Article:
Amid public backlash following the Yanez trial, Judge William H. Leary wrote a letter to the jurors expressing his appreciation for their public service. The trial in question received an enormous amount of public attention, putting immense pressure on the jurors, who were required by law to make their decision based on evidence and facts rather than emotions or public opinion. After clearing Yanez of manslaughter charges, they received an enormous amount of criticism. In an effort to thank the jury and provide reassurance after seeing their commitment to the state’s justice system, Judge Leary did what few others have done and penned the jurors a letter.
The Jury Acquitted The Defendant
The trial in question sought to determine whether or not Minnesota officer Jeronimo Yanez was guilty of second-degree manslaughter and two accounts of reckless discharge of a firearm. Yanez’s actions resulted in the death of Philando Castile at a traffic stop on July 6 of last year after he fired a gun at Castile, shooting him 7 times. The case was highly controversial and well-known, especially because Castile’s girlfriend, who was in the vehicle during the stop, shared footage of the events following the incident on Facebook. After 5 days of deliberation, the 12 jurors acquitted Yanez.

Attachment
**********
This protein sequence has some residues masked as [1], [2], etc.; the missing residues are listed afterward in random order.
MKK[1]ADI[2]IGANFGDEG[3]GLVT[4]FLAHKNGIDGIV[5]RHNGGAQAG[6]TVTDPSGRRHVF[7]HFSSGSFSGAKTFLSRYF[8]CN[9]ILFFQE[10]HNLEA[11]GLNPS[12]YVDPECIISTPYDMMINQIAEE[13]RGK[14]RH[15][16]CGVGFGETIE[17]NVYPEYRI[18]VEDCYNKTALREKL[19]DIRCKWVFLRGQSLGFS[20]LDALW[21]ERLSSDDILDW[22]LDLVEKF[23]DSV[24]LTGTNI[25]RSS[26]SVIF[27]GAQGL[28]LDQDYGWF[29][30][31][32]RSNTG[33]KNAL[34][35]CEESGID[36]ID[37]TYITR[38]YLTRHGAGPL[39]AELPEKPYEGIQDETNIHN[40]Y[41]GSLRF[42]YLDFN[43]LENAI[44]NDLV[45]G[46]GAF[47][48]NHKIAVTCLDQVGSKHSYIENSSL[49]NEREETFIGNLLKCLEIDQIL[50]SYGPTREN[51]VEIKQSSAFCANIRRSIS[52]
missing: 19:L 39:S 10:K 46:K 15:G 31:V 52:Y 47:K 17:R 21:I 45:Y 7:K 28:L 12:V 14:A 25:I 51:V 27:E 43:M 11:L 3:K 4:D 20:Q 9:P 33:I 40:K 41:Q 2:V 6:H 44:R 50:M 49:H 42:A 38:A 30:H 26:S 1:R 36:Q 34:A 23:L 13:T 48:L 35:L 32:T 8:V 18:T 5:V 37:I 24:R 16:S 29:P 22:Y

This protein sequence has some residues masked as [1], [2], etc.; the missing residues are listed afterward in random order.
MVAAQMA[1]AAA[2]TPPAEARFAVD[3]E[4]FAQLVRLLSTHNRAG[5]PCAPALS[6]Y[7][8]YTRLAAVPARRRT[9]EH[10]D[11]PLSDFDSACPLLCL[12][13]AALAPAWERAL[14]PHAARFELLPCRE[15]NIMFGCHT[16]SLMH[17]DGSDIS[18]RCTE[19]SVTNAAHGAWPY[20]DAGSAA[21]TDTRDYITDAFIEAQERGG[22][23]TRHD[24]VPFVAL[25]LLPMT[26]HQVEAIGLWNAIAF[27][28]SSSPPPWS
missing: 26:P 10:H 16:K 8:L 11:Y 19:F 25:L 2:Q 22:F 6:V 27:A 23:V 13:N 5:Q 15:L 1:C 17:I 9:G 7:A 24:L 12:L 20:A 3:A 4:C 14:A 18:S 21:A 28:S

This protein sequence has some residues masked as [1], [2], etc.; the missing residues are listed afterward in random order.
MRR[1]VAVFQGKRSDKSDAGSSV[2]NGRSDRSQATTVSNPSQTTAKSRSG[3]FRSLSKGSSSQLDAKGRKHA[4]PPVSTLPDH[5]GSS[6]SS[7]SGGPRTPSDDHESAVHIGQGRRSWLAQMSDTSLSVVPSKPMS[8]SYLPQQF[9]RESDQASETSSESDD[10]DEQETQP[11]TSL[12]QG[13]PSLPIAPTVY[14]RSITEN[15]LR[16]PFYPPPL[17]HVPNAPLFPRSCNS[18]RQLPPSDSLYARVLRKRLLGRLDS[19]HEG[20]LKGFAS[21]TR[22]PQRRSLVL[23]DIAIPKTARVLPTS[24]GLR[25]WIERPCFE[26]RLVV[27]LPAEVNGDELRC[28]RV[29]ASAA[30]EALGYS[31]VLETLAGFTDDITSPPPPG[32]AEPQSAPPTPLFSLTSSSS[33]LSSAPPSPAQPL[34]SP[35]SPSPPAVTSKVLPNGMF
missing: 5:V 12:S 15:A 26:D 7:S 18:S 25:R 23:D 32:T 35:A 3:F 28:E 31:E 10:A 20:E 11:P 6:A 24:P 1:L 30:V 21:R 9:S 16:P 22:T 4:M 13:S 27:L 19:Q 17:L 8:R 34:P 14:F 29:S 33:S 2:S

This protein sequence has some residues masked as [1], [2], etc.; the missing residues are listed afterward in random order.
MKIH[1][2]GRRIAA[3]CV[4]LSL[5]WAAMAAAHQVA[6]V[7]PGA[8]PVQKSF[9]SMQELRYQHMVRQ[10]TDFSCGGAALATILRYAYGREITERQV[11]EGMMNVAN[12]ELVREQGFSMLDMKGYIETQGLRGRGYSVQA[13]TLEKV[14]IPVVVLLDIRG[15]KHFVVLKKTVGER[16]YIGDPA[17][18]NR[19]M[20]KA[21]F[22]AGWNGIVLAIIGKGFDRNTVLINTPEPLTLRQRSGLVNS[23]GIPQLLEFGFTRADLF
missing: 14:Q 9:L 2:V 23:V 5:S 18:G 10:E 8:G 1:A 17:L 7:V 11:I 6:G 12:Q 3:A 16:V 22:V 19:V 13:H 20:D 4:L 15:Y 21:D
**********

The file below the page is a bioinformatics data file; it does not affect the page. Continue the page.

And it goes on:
The jury was composed of 5 women and 7 men, 2 of which were people of color. After the jury’s statement was released, a rally took place at the State Capitol where protesters took a stand against authorities to show their disapproval of the court decision. In his letter to the jurors, Judge Leary wrote that their decision “was fully supported by a fair interpretation of the evidence and the law you were obligated to apply.” While Judge Leary insisted he would not express his personal feelings in regards to the trial, he made it clear that he thought the jury interpreted the evidence fairly.
Our own attorney, Joe Tamburino, was asked to comment on the Judge’s letter, which many believed could be considered inappropriate. Tamburino said, “I say hats off to [Judge Leary] for doing this, because the jury received an inordinate amount of criticism. The issue was whether the state proved its case, not greater social issues.”
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